Mesa Verde National Park
Why: It’s easy to imagine that a UNESCO World Heritage Site like the Ancestral Puebloan ruins in Mesa Verde would be around forever if it’s lasted since 600 AD. But Mesa Verde National Park and its 5,000 archeological sites — the biggest collection in one preserve in the United States — are facing a conflagrant future due to climate change. “Fire seasons in the west are two months longer than they used to be before the 1970s, and the reduction in snowpack combined with droughts make it not just warmer, but drier for longer periods,” says Adam Markham, Deputy Director of Climate and Energy at the Union of Concerned Scientists. Not only does fire peel away cliff dwellings and destroy ancient petroglyphs, as it did in a massive 1996 blaze, but the methods which firefighters must use to combat the inferno, such as aerial water drops and fire retardant, are destructive and leave red stains on the sandstone. “I do think the landscape is likely to change in a way that historians and archaeologists weren’t expecting,” says Markham, adding his concerns for other big scale changes like the loss of pinyon pine trees.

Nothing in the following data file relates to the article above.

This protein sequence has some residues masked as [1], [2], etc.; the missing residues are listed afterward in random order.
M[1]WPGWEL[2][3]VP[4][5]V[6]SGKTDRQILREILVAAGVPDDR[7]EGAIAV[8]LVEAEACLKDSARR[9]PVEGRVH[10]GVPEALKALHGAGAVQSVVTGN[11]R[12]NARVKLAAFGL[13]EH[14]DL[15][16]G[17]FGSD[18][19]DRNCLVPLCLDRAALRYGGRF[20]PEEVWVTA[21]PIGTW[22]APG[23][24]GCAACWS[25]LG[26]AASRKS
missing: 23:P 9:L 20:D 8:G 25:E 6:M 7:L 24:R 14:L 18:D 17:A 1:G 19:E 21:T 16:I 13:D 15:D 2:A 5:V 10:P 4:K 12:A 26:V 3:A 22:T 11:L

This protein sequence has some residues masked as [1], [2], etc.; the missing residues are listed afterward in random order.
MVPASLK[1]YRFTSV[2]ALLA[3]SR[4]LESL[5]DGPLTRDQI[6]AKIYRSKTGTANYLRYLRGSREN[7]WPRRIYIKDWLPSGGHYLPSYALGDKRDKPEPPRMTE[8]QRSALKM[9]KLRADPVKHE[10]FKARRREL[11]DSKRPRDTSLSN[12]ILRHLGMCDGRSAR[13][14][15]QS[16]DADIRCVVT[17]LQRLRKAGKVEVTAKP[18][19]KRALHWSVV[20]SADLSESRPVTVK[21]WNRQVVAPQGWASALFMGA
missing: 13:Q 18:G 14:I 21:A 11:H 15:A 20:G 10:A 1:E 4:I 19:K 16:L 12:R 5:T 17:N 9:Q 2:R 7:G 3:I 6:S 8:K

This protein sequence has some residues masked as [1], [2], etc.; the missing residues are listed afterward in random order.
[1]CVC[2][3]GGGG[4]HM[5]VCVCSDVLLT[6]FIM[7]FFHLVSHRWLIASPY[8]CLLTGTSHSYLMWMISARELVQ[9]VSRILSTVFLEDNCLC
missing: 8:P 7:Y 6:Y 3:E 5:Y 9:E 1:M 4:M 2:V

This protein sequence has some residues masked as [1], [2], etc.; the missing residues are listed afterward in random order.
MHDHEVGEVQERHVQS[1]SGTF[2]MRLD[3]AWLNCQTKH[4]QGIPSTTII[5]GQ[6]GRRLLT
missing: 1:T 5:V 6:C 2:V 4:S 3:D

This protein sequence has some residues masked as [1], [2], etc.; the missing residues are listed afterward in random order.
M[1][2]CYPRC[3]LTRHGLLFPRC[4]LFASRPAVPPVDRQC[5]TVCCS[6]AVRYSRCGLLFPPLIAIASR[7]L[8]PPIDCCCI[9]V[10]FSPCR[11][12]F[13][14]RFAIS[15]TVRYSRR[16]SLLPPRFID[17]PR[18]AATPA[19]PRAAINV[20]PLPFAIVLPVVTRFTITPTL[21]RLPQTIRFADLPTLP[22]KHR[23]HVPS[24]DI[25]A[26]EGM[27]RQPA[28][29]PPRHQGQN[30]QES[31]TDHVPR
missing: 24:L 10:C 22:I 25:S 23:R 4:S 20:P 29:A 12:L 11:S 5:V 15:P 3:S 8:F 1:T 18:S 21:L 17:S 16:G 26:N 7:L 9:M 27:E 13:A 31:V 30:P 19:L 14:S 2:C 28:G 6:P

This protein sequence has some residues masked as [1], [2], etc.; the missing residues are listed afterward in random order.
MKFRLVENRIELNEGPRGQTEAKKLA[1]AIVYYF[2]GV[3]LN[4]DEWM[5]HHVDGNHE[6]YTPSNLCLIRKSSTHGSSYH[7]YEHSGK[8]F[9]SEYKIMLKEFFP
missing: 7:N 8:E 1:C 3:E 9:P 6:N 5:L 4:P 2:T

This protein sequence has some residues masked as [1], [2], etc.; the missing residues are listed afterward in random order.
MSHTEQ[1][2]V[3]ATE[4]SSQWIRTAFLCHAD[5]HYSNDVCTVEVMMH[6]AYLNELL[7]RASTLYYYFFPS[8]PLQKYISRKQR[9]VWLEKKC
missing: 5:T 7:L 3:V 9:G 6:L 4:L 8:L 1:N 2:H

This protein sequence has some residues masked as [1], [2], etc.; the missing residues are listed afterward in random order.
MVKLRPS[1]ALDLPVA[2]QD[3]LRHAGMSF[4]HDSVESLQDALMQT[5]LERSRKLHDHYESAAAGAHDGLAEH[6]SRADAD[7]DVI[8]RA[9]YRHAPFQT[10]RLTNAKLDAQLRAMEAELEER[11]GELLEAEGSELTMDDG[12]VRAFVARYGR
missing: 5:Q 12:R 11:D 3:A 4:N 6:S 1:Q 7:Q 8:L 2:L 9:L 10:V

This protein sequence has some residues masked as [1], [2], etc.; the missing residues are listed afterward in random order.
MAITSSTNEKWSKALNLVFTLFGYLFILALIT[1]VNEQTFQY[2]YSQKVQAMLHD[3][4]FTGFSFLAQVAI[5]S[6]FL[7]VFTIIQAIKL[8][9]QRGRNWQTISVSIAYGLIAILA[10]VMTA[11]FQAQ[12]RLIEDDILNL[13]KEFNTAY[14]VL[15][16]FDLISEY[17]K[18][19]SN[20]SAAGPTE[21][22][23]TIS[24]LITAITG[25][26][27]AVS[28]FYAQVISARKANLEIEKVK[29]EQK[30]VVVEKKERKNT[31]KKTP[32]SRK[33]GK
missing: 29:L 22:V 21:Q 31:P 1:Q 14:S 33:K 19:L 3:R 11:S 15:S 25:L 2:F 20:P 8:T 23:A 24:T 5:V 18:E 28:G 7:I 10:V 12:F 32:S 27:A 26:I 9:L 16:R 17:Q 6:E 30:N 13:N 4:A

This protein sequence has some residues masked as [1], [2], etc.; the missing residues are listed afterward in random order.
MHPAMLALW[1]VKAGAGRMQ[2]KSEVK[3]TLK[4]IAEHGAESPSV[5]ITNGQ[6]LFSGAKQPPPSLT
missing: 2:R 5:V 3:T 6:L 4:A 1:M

What to do: Located near mile marker 15 on the main road inside Mesa Verde National Park, The Far View Lodge offers the most convenient basecamp for hiking through backcountry and taking ranger-guided tours of the cliff dwellings. Explore the 2.4-mile Petroglyph Point Trail near the ancient ruins of Spruce Tree Canyon as well as climbs up to the rim of Chapin Mesa. For a cave dwelling experience, consider Kokopelli’s Cave B&B a little over an hour away in New Mexico.
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